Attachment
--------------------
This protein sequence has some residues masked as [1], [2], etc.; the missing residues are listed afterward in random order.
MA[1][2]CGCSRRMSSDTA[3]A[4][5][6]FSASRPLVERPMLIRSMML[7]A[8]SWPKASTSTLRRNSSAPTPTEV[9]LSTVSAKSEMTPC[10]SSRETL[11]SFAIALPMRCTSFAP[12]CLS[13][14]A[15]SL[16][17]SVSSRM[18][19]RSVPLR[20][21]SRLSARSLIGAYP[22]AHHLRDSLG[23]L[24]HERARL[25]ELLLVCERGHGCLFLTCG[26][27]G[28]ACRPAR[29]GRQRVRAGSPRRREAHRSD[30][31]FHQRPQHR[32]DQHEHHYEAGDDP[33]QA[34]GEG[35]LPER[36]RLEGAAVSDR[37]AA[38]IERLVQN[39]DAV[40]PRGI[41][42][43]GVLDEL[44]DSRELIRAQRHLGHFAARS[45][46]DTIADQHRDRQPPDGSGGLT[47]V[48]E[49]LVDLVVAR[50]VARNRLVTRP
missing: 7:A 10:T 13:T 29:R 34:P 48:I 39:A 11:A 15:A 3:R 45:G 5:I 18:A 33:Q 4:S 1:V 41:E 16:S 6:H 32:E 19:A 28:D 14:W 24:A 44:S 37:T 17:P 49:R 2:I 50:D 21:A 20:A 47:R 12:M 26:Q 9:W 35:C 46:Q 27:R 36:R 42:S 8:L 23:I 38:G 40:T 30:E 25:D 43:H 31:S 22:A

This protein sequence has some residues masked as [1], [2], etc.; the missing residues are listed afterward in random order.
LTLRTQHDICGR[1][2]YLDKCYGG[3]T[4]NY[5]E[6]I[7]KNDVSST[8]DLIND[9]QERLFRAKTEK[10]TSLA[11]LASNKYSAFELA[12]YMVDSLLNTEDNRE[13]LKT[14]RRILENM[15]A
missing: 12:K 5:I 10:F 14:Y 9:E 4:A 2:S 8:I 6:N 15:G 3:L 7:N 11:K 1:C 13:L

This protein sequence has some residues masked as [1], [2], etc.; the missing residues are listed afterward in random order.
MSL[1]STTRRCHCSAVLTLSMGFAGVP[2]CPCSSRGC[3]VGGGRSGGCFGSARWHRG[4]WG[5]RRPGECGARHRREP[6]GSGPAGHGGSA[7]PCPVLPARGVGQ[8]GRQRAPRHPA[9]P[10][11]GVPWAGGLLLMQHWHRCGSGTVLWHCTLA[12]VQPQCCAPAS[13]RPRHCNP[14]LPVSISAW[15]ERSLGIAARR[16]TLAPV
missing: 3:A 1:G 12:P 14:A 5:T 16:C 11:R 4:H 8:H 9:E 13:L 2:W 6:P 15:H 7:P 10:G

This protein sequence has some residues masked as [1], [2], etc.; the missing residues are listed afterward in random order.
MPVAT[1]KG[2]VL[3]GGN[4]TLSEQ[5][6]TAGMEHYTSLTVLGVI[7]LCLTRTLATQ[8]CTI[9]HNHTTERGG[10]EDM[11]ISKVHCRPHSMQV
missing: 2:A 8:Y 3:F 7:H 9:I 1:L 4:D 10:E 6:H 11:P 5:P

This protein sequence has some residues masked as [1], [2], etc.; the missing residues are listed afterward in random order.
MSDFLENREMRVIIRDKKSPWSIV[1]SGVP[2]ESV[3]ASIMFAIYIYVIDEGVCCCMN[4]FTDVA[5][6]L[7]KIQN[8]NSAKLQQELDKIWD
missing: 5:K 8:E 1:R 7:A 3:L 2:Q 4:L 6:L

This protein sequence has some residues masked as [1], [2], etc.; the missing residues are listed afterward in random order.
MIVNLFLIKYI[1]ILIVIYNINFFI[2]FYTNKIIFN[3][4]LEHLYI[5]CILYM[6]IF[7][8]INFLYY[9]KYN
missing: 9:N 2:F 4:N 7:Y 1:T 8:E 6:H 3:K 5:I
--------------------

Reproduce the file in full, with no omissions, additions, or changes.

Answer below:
This protein sequence has some residues masked as [1], [2], etc.; the missing residues are listed afterward in random order.
MA[1][2]CGCSRRMSSDTA[3]A[4][5][6]FSASRPLVERPMLIRSMML[7]A[8]SWPKASTSTLRRNSSAPTPTEV[9]LSTVSAKSEMTPC[10]SSRETL[11]SFAIALPMRCTSFAP[12]CLS[13][14]A[15]SL[16][17]SVSSRM[18][19]RSVPLR[20][21]SRLSARSLIGAYP[22]AHHLRDSLG[23]L[24]HERARL[25]ELLLVCERGHGCLFLTCG[26][27]G[28]ACRPAR[29]GRQRVRAGSPRRREAHRSD[30][31]FHQRPQHR[32]DQHEHHYEAGDDP[33]QA[34]GEG[35]LPER[36]RLEGAAVSDR[37]AA[38]IERLVQN[39]DAV[40]PRGI[41][42][43]GVLDEL[44]DSRELIRAQRHLGHFAARS[45][46]DTIADQHRDRQPPDGSGGLT[47]V[48]E[49]LVDLVVAR[50]VARNRLVTRP
missing: 7:A 10:T 13:T 29:R 34:P 48:I 39:A 11:A 15:A 3:R 45:G 5:I 18:A 33:Q 4:S 1:V 41:E 16:S 6:H 32:E 19:A 28:D 14:W 24:A 44:S 37:T 17:P 49:R 2:I 50:D 21:A 20:A 47:R 12:M 26:Q 9:W 35:C 46:Q 27:R 36:R 42:S 8:L 23:I 38:G 40:T 30:E 25:D 43:H 31:S 22:A

This protein sequence has some residues masked as [1], [2], etc.; the missing residues are listed afterward in random order.
LTLRTQHDICGR[1][2]YLDKCYGG[3]T[4]NY[5]E[6]I[7]KNDVSST[8]DLIND[9]QERLFRAKTEK[10]TSLA[11]LASNKYSAFELA[12]YMVDSLLNTEDNRE[13]LKT[14]RRILENM[15]A
missing: 12:K 5:I 10:F 14:Y 9:E 4:A 2:S 8:I 6:N 15:G 3:L 7:N 11:K 1:C 13:L

This protein sequence has some residues masked as [1], [2], etc.; the missing residues are listed afterward in random order.
MSL[1]STTRRCHCSAVLTLSMGFAGVP[2]CPCSSRGC[3]VGGGRSGGCFGSARWHRG[4]WG[5]RRPGECGARHRREP[6]GSGPAGHGGSA[7]PCPVLPARGVGQ[8]GRQRAPRHPA[9]P[10][11]GVPWAGGLLLMQHWHRCGSGTVLWHCTLA[12]VQPQCCAPAS[13]RPRHCNP[14]LPVSISAW[15]ERSLGIAARR[16]TLAPV
missing: 3:A 1:G 12:P 14:A 5:T 16:C 11:R 4:H 8:H 9:E 13:L 2:W 6:P 15:H 7:P 10:G

This protein sequence has some residues masked as [1], [2], etc.; the missing residues are listed afterward in random order.
MPVAT[1]KG[2]VL[3]GGN[4]TLSEQ[5][6]TAGMEHYTSLTVLGVI[7]LCLTRTLATQ[8]CTI[9]HNHTTERGG[10]EDM[11]ISKVHCRPHSMQV
missing: 2:A 8:Y 3:F 7:H 9:I 1:L 4:D 10:E 6:H 11:P 5:P

This protein sequence has some residues masked as [1], [2], etc.; the missing residues are listed afterward in random order.
MSDFLENREMRVIIRDKKSPWSIV[1]SGVP[2]ESV[3]ASIMFAIYIYVIDEGVCCCMN[4]FTDVA[5][6]L[7]KIQN[8]NSAKLQQELDKIWD
missing: 5:K 8:E 1:R 7:A 3:L 2:Q 4:L 6:L

This protein sequence has some residues masked as [1], [2], etc.; the missing residues are listed afterward in random order.
MIVNLFLIKYI[1]ILIVIYNINFFI[2]FYTNKIIFN[3][4]LEHLYI[5]CILYM[6]IF[7][8]INFLYY[9]KYN
missing: 9:N 2:F 4:N 7:Y 1:T 8:E 6:H 3:K 5:I